Learn how to control your time and live life on your terms.
I meet folks from all professions and walks of life when I speak as The Inefficiency Assassin.
I also have wonderful phone coaching clients all over the world.
The number one question I get asked is, “What is the best _____ to use to have more time in the day?”
You can fill the blank with words such as calendar, file folder, file cabinet, task app, cord manager—you name it.
I’m always asked about a product.
Everyone wants to know the secret quick fix.
How to create the time to be happy and improve your life
Depending on how much time I have at that moment, I try to explain briefly that tools are just tools.
They won’t work unless something else, something bigger, like an extreme strategy—is learned.
Since you and I have the time, let’s discuss that mind-bending concept.
What is the key to creating the time to be happy and stop continually searching for purpose?
Here’s a hint: you already possess the most critical tool a person needs to be successful with time management.
It’s your brain!
Don’t get me wrong, calendars and apps are tools you can use.
However, the most essential accessory is your brain.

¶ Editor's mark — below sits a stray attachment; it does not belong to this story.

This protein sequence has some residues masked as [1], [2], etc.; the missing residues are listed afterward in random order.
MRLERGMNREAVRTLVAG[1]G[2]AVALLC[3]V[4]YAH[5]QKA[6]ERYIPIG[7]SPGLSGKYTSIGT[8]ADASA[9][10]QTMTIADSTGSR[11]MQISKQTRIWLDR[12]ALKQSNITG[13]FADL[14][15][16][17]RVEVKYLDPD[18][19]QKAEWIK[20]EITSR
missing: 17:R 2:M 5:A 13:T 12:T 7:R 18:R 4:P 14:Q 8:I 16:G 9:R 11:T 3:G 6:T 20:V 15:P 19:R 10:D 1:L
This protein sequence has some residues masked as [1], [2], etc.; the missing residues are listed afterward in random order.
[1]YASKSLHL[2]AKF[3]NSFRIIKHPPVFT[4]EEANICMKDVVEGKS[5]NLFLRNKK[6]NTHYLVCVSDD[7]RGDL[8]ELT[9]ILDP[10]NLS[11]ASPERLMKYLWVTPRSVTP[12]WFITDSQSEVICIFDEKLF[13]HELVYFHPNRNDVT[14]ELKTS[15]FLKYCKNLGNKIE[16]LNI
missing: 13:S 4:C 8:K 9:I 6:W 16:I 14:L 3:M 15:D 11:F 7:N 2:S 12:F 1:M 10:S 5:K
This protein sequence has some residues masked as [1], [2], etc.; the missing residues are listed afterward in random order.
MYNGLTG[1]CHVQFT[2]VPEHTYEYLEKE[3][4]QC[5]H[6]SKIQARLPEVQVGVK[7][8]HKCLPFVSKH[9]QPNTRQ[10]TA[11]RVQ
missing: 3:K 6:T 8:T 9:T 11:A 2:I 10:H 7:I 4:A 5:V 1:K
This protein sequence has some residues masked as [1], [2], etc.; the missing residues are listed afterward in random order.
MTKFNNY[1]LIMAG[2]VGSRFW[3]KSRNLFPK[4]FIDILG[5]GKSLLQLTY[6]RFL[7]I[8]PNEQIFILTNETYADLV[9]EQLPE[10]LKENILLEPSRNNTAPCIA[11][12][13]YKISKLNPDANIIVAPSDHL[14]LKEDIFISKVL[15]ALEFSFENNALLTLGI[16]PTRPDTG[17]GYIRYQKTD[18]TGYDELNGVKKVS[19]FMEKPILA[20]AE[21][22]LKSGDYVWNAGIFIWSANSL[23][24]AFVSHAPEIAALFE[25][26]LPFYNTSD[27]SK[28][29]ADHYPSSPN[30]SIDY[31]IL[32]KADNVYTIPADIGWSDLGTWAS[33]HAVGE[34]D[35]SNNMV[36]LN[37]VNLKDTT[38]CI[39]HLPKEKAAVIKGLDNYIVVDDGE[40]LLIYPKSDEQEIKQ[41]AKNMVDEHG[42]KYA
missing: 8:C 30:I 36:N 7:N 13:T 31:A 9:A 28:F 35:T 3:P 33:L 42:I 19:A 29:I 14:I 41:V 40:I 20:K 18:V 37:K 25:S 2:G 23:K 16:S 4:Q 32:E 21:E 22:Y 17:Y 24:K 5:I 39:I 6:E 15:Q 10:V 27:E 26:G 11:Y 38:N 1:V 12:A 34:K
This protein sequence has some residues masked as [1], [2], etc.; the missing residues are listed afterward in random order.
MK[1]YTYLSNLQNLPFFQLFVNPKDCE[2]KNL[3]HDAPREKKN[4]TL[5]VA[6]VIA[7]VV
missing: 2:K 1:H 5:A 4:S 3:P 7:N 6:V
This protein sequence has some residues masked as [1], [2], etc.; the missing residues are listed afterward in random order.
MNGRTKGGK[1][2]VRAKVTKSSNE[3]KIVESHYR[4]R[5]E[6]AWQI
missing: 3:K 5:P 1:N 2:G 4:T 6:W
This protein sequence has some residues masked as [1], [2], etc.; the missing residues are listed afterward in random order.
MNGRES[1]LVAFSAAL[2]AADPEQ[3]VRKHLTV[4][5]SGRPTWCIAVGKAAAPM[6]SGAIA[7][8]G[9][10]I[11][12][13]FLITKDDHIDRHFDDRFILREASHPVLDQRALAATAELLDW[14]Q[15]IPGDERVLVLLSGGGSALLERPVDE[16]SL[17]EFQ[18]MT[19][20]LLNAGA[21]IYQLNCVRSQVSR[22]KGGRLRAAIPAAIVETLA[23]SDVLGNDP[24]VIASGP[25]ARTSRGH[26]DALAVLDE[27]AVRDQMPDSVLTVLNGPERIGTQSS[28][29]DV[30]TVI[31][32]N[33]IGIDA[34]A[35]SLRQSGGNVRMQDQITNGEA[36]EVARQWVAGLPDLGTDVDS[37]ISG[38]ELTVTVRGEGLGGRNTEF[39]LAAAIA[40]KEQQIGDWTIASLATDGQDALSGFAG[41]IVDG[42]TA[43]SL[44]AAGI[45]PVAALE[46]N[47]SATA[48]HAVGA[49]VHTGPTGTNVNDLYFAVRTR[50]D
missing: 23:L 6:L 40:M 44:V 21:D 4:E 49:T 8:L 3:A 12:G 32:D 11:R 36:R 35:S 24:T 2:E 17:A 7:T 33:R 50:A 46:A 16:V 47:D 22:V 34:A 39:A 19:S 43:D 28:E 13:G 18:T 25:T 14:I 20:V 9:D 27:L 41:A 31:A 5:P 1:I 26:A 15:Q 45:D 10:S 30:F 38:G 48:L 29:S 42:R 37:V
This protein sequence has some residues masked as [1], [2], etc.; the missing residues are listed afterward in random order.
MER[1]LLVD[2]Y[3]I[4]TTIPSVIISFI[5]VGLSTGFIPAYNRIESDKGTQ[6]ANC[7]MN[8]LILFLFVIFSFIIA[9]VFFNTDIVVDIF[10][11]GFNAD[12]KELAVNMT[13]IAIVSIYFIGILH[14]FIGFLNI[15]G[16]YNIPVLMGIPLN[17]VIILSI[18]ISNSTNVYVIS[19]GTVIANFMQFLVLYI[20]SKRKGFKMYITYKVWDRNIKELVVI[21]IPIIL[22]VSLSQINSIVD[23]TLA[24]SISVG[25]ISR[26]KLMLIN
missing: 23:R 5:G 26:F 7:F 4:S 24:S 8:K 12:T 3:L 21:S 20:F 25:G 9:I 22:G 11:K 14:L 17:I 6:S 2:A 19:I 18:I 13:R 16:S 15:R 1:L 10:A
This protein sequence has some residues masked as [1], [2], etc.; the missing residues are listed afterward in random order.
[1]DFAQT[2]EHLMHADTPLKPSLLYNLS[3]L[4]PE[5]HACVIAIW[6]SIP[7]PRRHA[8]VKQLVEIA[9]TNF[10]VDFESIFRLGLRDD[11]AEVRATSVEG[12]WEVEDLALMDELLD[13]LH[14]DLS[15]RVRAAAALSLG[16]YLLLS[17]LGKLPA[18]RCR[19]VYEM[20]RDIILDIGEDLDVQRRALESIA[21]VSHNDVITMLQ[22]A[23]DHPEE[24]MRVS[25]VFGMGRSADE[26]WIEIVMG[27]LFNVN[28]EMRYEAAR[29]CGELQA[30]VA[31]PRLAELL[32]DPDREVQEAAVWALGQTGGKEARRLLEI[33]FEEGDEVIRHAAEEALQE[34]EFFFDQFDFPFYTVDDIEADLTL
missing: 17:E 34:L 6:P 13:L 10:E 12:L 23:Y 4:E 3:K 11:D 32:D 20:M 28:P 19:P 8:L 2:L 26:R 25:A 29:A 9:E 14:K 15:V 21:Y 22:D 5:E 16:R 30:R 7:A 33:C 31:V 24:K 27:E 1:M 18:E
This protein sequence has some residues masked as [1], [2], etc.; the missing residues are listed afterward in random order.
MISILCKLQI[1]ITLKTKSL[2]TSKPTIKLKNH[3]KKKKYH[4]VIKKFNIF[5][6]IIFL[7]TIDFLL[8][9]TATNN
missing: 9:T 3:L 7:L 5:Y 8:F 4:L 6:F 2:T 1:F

Your brain decides what goes on those calendars and what tasks get added to those apps or lists.
Regardless of the one you choose to use to track what you need to do, put effort into filling them up.
Want to figure out how to be happy?
You have a secret weapon…
Your brain is in total control of everything you do.
It decides how much time you waste and how much time you use.
It decides whether you’ll procrastinate or jump in and get things done.
Your brain determines your reaction and response to every person who communicates with you and every situation in which you’re placed.
You can have brain constipation if you have too much spinning around.
It’s important to understand that you can’t be on autopilot.
You must be conscious, aware, intentional, present, and cognizant—whichever term you prefer—regarding your decisions about how you use your time.
To carve out the time to be happy and to live a life with purpose, we must Create Clarity and learn to care for and use our secret weapon—our brain.
To Create Clarity, we must implement the following three concepts:
- Capture our priorities
- Identify our targets
- Reflect with power
Capturing your priorities makes it easier to be happier
Make all decisions in work and life based on your priorities.
There are different tactics for capturing your priorities, depending on whether they are personal or work.
Use these tactics to help capture your priorities:
2. Write your top three or four personal priorities from this list.
3. View your personal priorities list every day.
4. Make decisions in your personal life based on these priorities.
When trying to capture your work priorities, change the way you brainstorm slightly!
This time, focus on every belief, objective, and concept important to your work.
Then simply go through the same remaining steps!
Why understanding your priorities is important.